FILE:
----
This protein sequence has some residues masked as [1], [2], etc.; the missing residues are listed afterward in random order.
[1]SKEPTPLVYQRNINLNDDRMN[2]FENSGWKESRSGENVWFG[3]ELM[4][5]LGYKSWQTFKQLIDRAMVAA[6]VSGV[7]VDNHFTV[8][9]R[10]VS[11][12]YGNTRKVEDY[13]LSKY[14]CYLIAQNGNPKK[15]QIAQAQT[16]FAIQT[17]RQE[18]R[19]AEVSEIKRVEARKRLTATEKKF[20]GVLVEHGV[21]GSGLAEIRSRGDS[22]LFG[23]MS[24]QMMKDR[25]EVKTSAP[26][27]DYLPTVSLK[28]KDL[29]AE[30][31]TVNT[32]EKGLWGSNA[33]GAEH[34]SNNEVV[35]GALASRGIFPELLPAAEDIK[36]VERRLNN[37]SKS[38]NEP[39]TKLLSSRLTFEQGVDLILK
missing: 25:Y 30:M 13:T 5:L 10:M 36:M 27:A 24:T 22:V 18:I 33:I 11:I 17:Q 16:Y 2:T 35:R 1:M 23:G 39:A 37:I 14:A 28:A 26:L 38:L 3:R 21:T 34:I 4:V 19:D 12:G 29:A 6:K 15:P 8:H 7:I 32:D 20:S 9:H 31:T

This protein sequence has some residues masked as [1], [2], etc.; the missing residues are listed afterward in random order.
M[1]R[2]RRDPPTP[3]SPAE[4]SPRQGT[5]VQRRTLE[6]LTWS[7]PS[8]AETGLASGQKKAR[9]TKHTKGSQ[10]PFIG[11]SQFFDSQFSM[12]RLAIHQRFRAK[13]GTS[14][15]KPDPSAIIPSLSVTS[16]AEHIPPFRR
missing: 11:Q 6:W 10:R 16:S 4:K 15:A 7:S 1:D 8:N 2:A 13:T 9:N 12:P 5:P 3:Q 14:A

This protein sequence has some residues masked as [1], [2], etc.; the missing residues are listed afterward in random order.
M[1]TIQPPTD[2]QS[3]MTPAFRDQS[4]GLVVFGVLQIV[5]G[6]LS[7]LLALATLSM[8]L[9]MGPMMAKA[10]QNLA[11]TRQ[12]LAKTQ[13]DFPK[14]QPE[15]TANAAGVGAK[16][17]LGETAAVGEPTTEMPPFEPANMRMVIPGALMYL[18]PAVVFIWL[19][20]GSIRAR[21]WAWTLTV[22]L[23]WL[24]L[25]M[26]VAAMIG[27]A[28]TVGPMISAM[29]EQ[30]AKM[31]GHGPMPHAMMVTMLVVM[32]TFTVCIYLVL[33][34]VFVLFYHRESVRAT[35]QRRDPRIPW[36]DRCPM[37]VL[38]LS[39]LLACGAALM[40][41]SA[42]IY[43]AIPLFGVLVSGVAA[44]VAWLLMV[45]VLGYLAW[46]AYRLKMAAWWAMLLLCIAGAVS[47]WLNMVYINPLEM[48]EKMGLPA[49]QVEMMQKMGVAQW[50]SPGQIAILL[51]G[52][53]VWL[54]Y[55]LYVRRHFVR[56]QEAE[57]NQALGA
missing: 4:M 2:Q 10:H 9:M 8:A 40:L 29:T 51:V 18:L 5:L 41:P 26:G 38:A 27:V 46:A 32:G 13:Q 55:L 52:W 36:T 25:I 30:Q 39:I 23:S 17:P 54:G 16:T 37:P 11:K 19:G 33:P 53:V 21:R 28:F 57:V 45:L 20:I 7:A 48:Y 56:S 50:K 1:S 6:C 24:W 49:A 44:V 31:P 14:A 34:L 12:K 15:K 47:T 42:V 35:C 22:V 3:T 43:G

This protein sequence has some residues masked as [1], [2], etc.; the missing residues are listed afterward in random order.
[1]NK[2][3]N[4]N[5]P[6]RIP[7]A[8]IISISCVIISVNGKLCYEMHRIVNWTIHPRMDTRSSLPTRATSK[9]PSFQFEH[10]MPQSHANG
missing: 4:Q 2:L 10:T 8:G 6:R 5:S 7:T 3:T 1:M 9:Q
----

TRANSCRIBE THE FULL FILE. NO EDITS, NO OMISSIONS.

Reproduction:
This protein sequence has some residues masked as [1], [2], etc.; the missing residues are listed afterward in random order.
[1]SKEPTPLVYQRNINLNDDRMN[2]FENSGWKESRSGENVWFG[3]ELM[4][5]LGYKSWQTFKQLIDRAMVAA[6]VSGV[7]VDNHFTV[8][9]R[10]VS[11][12]YGNTRKVEDY[13]LSKY[14]CYLIAQNGNPKK[15]QIAQAQT[16]FAIQT[17]RQE[18]R[19]AEVSEIKRVEARKRLTATEKKF[20]GVLVEHGV[21]GSGLAEIRSRGDS[22]LFG[23]MS[24]QMMKDR[25]EVKTSAP[26][27]DYLPTVSLK[28]KDL[29]AE[30][31]TVNT[32]EKGLWGSNA[33]GAEH[34]SNNEVV[35]GALASRGIFPELLPAAEDIK[36]VERRLNN[37]SKS[38]NEP[39]TKLLSSRLTFEQGVDLILK
missing: 25:Y 30:M 13:T 5:L 10:M 36:M 27:A 24:T 22:V 18:I 33:I 11:I 17:Q 16:Y 2:T 35:R 1:M 23:G 39:A 37:I 14:A 28:A 26:L 38:L 3:R 21:T 34:I 4:V 19:D 12:G 29:A 6:K 15:P 8:H 7:I 32:D 20:S 9:H 31:T

This protein sequence has some residues masked as [1], [2], etc.; the missing residues are listed afterward in random order.
M[1]R[2]RRDPPTP[3]SPAE[4]SPRQGT[5]VQRRTLE[6]LTWS[7]PS[8]AETGLASGQKKAR[9]TKHTKGSQ[10]PFIG[11]SQFFDSQFSM[12]RLAIHQRFRAK[13]GTS[14][15]KPDPSAIIPSLSVTS[16]AEHIPPFRR
missing: 11:Q 6:W 10:R 16:S 4:K 15:A 7:S 1:D 8:N 2:A 13:T 9:N 12:P 5:P 3:Q 14:A

This protein sequence has some residues masked as [1], [2], etc.; the missing residues are listed afterward in random order.
M[1]TIQPPTD[2]QS[3]MTPAFRDQS[4]GLVVFGVLQIV[5]G[6]LS[7]LLALATLSM[8]L[9]MGPMMAKA[10]QNLA[11]TRQ[12]LAKTQ[13]DFPK[14]QPE[15]TANAAGVGAK[16][17]LGETAAVGEPTTEMPPFEPANMRMVIPGALMYL[18]PAVVFIWL[19][20]GSIRAR[21]WAWTLTV[22]L[23]WL[24]L[25]M[26]VAAMIG[27]A[28]TVGPMISAM[29]EQ[30]AKM[31]GHGPMPHAMMVTMLVVM[32]TFTVCIYLVL[33][34]VFVLFYHRESVRAT[35]QRRDPRIPW[36]DRCPM[37]VL[38]LS[39]LLACGAALM[40][41]SA[42]IY[43]AIPLFGVLVSGVAA[44]VAWLLMV[45]VLGYLAW[46]AYRLKMAAWWAMLLLCIAGAVS[47]WLNMVYINPLEM[48]EKMGLPA[49]QVEMMQKMGVAQW[50]SPGQIAILL[51]G[52][53]VWL[54]Y[55]LYVRRHFVR[56]QEAE[57]NQALGA
missing: 4:M 2:Q 10:H 9:M 8:A 40:L 29:T 51:V 18:L 5:L 41:P 26:G 38:A 27:V 46:A 32:G 13:Q 55:L 52:W 36:T 25:I 30:Q 39:I 23:S 17:P 54:G 16:T 37:P 11:K 19:G 33:P 53:V 21:R 28:F 57:V 45:L 20:I 7:A 48:Y 56:S 50:K 1:S 6:C 24:W 49:A 44:V 31:P 14:A 34:L 12:K 15:K 47:T 42:V 35:C 22:V 3:T 43:G

This protein sequence has some residues masked as [1], [2], etc.; the missing residues are listed afterward in random order.
[1]NK[2][3]N[4]N[5]P[6]RIP[7]A[8]IISISCVIISVNGKLCYEMHRIVNWTIHPRMDTRSSLPTRATSK[9]PSFQFEH[10]MPQSHANG
missing: 4:Q 2:L 10:T 8:G 6:R 5:S 7:T 3:T 1:M 9:Q